Despite natural gas prices falling to near 10-year lows last week, Royal Dutch Shell's CEO Peter Voser says demand for gas will be much higher than oil in the long term with the Asia-Pacific region driving the sector's growth.
This is a live blog from "The Future of the Eurozone," an event at the World Economic Forum in Davos, Switzerland, in which our panelists will debate the question, "How will the Eurozone economies emerge from the euro crisis?"
The event's panelists include:
Francois Baroin, minister of economy, finance and industry of France; Luis de Guindos Jurado, minister of economic affairs and competitiveness of Spain; Olli Rehn, vice president, economic and monetary affairs, European Commission, Brussels; Wolfgang Schauble, federal minister of finance of Germany.
The Future of the Eurozone is chaired by Maria Bartiromo, anchor of CNBC's "Closing Bell."
All times are Central European Time (CET). The event is scheduled to run one hour.
The European Union's Commissioner for Competition dismissed criticism that moves to block the merger between NYSE Euronext and Deutsche Boerse were indicative of a Europe-wide problem of being too difficult on regulation.
The decision by the U.S. Federal Reserve earlier this week to keep interest rates near zero through 2014, is going to likely have an impact on industries like insurance that depend on investment income. But Zurich Financial Services CEO Martin Senn says the insurer is coping well in a low interest rate environment as it is not solely reliant on such income.
"What you have to do is make sure that the product you are selling is not dependent only on the income on investments and that the model all together is not dependant on developments on financial markets," Senn told CNBC on the sidelines of theWorld Economic Forum in Davos .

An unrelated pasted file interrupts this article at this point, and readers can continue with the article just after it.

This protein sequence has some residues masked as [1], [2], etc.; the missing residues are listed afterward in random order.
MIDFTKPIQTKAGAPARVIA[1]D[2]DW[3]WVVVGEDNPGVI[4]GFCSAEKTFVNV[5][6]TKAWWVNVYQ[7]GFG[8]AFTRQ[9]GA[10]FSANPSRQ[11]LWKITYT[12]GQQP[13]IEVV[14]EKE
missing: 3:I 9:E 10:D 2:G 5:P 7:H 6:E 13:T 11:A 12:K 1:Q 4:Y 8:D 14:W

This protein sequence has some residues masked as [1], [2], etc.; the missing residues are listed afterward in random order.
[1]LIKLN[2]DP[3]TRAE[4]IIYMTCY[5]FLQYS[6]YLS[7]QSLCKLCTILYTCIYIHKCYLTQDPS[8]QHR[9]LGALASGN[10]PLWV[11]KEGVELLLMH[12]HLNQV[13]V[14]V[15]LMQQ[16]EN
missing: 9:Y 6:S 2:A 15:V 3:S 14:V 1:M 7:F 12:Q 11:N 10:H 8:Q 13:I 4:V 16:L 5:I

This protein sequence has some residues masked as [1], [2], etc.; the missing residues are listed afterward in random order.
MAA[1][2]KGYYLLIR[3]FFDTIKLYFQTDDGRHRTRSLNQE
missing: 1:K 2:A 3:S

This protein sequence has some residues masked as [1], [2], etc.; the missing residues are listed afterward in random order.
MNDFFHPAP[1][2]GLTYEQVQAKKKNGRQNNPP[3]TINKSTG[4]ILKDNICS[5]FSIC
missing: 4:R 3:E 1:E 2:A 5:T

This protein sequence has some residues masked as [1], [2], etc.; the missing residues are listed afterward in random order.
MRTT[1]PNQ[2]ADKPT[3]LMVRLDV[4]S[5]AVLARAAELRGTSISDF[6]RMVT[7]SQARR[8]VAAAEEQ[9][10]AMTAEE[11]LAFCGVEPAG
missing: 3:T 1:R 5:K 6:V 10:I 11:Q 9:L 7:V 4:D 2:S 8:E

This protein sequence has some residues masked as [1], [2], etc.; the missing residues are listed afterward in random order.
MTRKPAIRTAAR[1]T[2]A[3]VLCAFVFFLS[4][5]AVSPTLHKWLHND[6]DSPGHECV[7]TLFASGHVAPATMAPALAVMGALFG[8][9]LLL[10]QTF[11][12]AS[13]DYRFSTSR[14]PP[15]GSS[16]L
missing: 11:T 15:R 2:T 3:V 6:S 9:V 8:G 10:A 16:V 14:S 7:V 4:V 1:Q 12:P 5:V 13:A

He added that "We obviously have a big part of our investment income out of our fixed income investments, bond investments, and each time you do a reinvestment into the bonds, you do that at lower rates. And that's the immediate impact to the insurance industry."
But he said that Zurich Financial was dealing well with the current situation. "If you have high guarantees set in the life business, which you have to meet, then obviously you do have a challenge. In our case, this is not the situation."
Societe Generale CEO Frederic Oudea said there are “some positive signs” that things are improving within the European Union, albeit slowly.
Michael Fries, chief executive of Liberty Global, an international cable operator, told CNBC Thursday that a smart pricing strategy and presence in select European markets have helped the company grow, despite Europe's larger economic woes.
Newly-elected Islamist governments in countries such as Egypt need to address urgent economic issues such as unemployment ahead of religious concerns, political leaders and religious experts said at the World Economic Forum Thursday.